The “Competitive Intel” Episode 5 Transcript – Reporters and Competitive Intelligence

Sean Campbell
Authored bySean Campbell

What Competitive Intelligence Can Learn from Investigative Reporters

News reporters use an intriguing mix of tools that directly correlate to competitive intelligence work, particularly in terms of mining the web. In short, investigative reporters have deep expertise in gathering data from its hiding places and making sophisticated conclusions from it. The competitive intelligence field can learn a lot from theirs through events such as the Computer-Assisted Reporting Conference, which we recently attended.

Scraping Data Rapidly from Web Pages with Scrapely

Screen scraping lets you rapidly gather information from a site and put it into a different form. Tools like Scrapely, a Google Chrome browser extension, let users rapidly gather even very large data sets from websites, in many cases simply by highlighting a chunk of data and selecting a command from the right-click menu. The tool outputs a neat table automatically, which you can then export to Google Docs.

For more complex page formats, Scrapely includes the ability to create a parser from a set of examples that can be automatically applied to similar pages. Note that you should check the terms of use for any data source you intend to use with Scrapely or other data scrapers before using them.

Automating Information Grouping with Google Refine

In most cases, competitive intelligence practitioners don’t suffer from a lack of data; more often, the challenge is to make sense out of an ocean of it. Computer algorithms are the clear answer, and no one creates those better than the folks at Google. When you have 1,000 headlines and 20,000 Tweets on a competitor, Google Refine can analyze them automatically and place them into clusters, according to topic.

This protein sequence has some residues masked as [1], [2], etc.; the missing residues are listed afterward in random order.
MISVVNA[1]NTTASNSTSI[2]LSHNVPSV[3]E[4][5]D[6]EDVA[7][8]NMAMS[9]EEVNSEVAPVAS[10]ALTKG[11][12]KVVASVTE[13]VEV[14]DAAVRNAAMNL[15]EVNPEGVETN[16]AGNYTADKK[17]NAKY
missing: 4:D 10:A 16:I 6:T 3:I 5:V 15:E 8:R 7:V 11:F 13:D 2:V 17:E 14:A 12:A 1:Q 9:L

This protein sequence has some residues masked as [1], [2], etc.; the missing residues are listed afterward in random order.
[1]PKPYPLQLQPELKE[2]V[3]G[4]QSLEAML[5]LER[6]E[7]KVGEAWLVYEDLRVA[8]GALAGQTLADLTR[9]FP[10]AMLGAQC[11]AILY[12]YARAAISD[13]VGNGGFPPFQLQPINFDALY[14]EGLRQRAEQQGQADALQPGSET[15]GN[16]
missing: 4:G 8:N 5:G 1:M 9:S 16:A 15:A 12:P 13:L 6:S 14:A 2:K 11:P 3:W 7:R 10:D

The time savings associated with an automated approach such as what you can do with Google Refine can easily make the difference between having to simply take samples from a body of data, versus being able to detect the patterns and underlying significance from an entire data set.

Visualizing the World of Data with NodeXL, Twiangulate, and Junar

The primary factors associated with how and why customers are being driven to a specific competitor are often hard-to-quantify ones, such as reputation and referrals. To understand that dynamic, you need to know how influence is being generated, and by whom. NodeXL graphs the social-network connections from an influencer to other people. Twiangulate shows mutual followers and friends between two or more influencers’ names you enter.

Another challenge is that most online data changes constantly, so reports may rapidly become outdated. Junar helps by collecting web data, automatically placing it into dashboards, and updating it dynamically as the source changes. Tools such as these can dramatically improve your ability to tame huge data sets and make fast, high-quality conclusions.


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